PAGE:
Encapsulated power Supply Toroids - Are they better?

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Having given up on my search for a 42-0-42 Transformer in the UK for my dual UCD400 power amp and settled for a 40-0-40.

RS have a couple of transformers that look OK but I notice that one of these is encapsulated (part 223-8926) I have never used and encapsulated Power supply transformer.

The question is what are their advantages, if any? are they worth the extra cost?

I have tried to search here and elsewhere for more info but without success.
With non-potted traffo you always have an option to add/change windings. Potted traffo is one-time thing, like traffo with welded E-core.

It is true, potting helps against buzzing. But adding to primary 10-20% extra windings kill buzzing at all (and lower idle current, and keep core away from saturation).
Hi AndrewT,
of course, secondaries must be removed to give access to primary. Adding extra winding (for primary) and place it over secondaries - very bad idea, at least safety issues go up.
Why I build traffos. I'm not a manufacturer, and make some custom big transformer, once per year-two, is not big deal.
I use relatively cheap toroids for halogen lamps. Each of have about 13Vac sec., slightly buzzing, relatively high idle current.
But most important is another thing. When traffo is used for power amplifier (assuming voltages is OK) with big capacitors after rectifier, the current drawn from secondary look like narrow pulses. It's easy to observe current waveform with scope, by adding series R 0.1 ohm or so before rectifier and stay with probe on it. High current spikes (with overall moderate average current) brings core to saturate region (depends of core material and other factors). When core is saturated, primary current lost it's sine form and becomes to radiate HF noise to all around. Also, efficiency of saturated transformer drops drasty and heating issues. With pure resistive load all work fine.
To prevent saturation, need to move "operating point" to linear magnetic region. For this, number of primary turns is rised, adding about 10-20% extra turns solve listed problems.
For example, my last rebuilded toroid, 250VA: buzzing lowered to neglible level, idle current drop from 70mA to 6.5mA, no visible distortions in primary current (when works with capacitors 2x10,000uF). Tradeoffs: more weight, handwork, materials etc.
As for power ratings, I don't make measurements, sorry. Better way (to me) is get bigger traffo.

Another reason for me to rebuild traffos, is that the most of "standard" models has center-taped secondary. For poweramp transformer, I need splitted secondaries. But this is another story.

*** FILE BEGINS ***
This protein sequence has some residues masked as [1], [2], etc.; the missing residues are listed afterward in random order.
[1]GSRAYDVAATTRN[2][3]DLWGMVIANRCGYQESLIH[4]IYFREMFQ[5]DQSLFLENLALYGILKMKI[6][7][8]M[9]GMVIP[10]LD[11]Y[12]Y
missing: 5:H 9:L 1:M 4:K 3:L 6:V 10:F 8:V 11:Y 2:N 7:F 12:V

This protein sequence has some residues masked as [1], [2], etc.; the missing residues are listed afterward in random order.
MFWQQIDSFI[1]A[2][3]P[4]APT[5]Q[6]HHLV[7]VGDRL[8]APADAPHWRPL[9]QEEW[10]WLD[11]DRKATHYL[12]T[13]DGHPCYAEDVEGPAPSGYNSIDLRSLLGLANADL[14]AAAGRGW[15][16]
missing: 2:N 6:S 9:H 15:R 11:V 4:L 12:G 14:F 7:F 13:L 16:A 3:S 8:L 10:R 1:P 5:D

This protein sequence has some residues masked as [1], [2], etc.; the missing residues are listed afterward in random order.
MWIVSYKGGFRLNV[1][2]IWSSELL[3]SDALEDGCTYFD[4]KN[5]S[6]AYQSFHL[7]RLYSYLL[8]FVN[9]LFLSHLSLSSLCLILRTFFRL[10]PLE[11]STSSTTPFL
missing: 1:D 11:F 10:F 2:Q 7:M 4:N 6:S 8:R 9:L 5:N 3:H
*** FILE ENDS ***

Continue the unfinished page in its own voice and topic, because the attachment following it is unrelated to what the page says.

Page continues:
NOTE. Because there are safety issues, playing with primary winding of power transformer IS NOT RECOMMENDED for diyers without appropriate skills.
How to fix Transformer to case?

Thanks to all who advised me on this. I bought the encapsulated version and It looks very good and solid.

Can anyone advise the best way to fix the transformer to the casing I am using. The transformer has a M8 hole but didn't not come with any fixing.

In the past I have reused old cases and managed to fix new transformers using old fixings, but in this case the transformer is much heavier and the case is made of fairly thin aluminium. Is there an standard way to fix it? if so what fixings do I need? I had thought of fixing a more substantial plate to the bottom of the case with some standoffs and them mounting the transformer on that, has anyone tried that?

On a slightly different matter is does anyone know of a web site with information about fitting boards in cases? what sort of standoffs to use, how to route wiring, what sort of connectors? etc.

@ wyttco0:

Use an 8 mm maschine srew to fix the tranni in the center. A support sheet of metall (2 to 4 mm Al - 2mm for a 50 VA, 4 mm for a 300VA tranni) below your thin alumininum case helps to reduce the force on the thin aluminum (more surfece == less pressure..
A layer of rubber 1 mm to 2mm isolates vibration -- put it between tranni and aluminum.

This worked in my projects, so

Hi wytco=,

I had good results to but the thick metal sheet under the thin metal,
so it is most far away from the toroid.
The "sandwich" would be stucked like this:

thin metall
thick metall

Ok, I guess this shows the idea I have in mind: The force is "dirtributed" to a larger area, so the thin metall is "reliefed".

Sorry for my lack of words, I am not a native speaker ;-))

Well, in my projects this always worked fine. So, just give it a tray - good luck for your project to become a success!

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